Integrated Git

Git is an essential requirement today. On Linux git is an integral part of the workflow (of course, it was invented by Linux Torvalds, Linux creator to facilitate the complex integration workflow of the Linux kernel). Using git in Linux makes everything simpler as it integrates into your command line and shell.

A powerful shell

Bash (and siblings such as ZSH and Fish) is a really powerful tool in Linux. Developers who know it can leverage it to enhance their workflows. For example, you could map the following three commands:

  • git add .
  • git commit -m <your-message>
  • git push
As one operation, the gcp command listed below:
gcp(){
        msg="More updates"
        if [ -n "$1" ]
        then
                msg=$1
        fi
        git add . && git commit -m "$msg" && git push;
}
So that using it, would be:
gcp "Some commit message"

Oh, and simply typing gcp would do all the above using "More updates" as the git commit message. Use but don't abuse 😊.

Outstanding software availability

Not only installing software on Linux is simple but Linux distributions come with thousands of applications to choose from. Need communication software? Linux has Slack, Skype, Zoom and even Microsoft Teams. Need a modern development environment? Try Visual Studio Code.
Source: Slack Downloads

Powerful build tooling

Its really simple to install the build tools you'll need in Linux. GCC, Make, glibc, Gdb, git and many other tools needed on their development workflows are available either out of the box or from their systems' package manager.

Powerful networking tooling

Linux is perfect for networking. And it offers lots, lots, and lots of tools in the space. Some of them you probably heard of are Samba, nmap, whois, nslookup, ping, curl, ssh, among others. There's just so much here and once you learn these tools you probably wouldn't be able to work without them.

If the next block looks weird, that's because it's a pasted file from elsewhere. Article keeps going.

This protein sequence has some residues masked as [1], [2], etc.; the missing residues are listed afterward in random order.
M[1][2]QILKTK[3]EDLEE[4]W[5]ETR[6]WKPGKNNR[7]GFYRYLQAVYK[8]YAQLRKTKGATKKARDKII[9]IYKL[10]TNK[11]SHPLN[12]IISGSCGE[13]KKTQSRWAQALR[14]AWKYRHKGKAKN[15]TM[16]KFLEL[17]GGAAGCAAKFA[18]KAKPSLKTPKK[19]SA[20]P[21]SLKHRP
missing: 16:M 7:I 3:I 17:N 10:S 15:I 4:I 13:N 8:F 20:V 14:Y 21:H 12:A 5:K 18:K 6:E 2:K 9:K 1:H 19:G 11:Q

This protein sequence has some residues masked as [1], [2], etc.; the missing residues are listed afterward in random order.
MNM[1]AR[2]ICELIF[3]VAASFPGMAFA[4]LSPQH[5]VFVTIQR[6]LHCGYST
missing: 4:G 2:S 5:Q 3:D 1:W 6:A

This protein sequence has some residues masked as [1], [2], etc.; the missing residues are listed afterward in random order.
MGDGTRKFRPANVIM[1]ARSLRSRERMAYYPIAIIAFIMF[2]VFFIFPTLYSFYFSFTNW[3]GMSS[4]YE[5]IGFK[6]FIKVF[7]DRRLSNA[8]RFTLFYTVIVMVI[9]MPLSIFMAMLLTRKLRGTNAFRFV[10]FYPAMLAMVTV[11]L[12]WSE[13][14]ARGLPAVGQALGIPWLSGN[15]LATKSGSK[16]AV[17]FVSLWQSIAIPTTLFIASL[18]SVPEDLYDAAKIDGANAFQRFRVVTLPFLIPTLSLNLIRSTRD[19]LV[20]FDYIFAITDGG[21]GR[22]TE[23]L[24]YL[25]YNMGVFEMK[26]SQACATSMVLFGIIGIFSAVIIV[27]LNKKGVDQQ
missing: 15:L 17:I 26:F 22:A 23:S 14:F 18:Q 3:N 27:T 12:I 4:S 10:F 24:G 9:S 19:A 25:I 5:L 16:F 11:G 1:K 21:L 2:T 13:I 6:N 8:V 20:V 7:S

Cloud-native tools

Linux comes with lots of tools to use in cloud development. The most commons are Docker (and its sibling podman) and Kubernetes but it also makes it very simple to install tooling for Azure, AWS, GCP and devops/automation tooling such as Ansible, Helm, Vagrant and others.

Support from a huge community

Linux users are spread around communities over the internet. Being on Reddit or on forums of your specific distribution, developers frequently share their thoughts with similarly minded folks around the web. This helps them share knowledge, news, learn new things and obviously, help others.Curated repositories Linux users are used to having repositories curated by the community and available for them. That means no viruses, adware, unsafe or untrusted software.

Linux is highly customizable

Another reason developers use Linux is due to its extensive customization. Here are some of the things that can be customized on Linux:

  • Desktop Managers: don't like GNOME or KDE? There's XFCE, LXQT, LXDE, etc for you.
  • Login Managers: how you login to your system.
  • Desktop themes: configure themes, colors, etc.
  • Fonts: customize your fonts, sizes, etc.
  • Shell: shell is the application that runs on your terminal and also can be changed or customized.
  • Systems and Services: your system will have an endless list of services to choose from.
  • Kernel: even the kernel, the main process of your system can be customized.

Powerful hardware integrations

Into IoT, Rasperry Pi, Arduino? Due to the open nature of these platforms and to the vast documentation available, developers have access to an outstanding amount of technical information on how everything works. And Linux is the best system to do so.

Conclusion

On this post we understood a little more why developers use and love Linux. You too could benefit from using it today! We hope you learned something new today and are excited to try out Linux and use it as your main system as we do!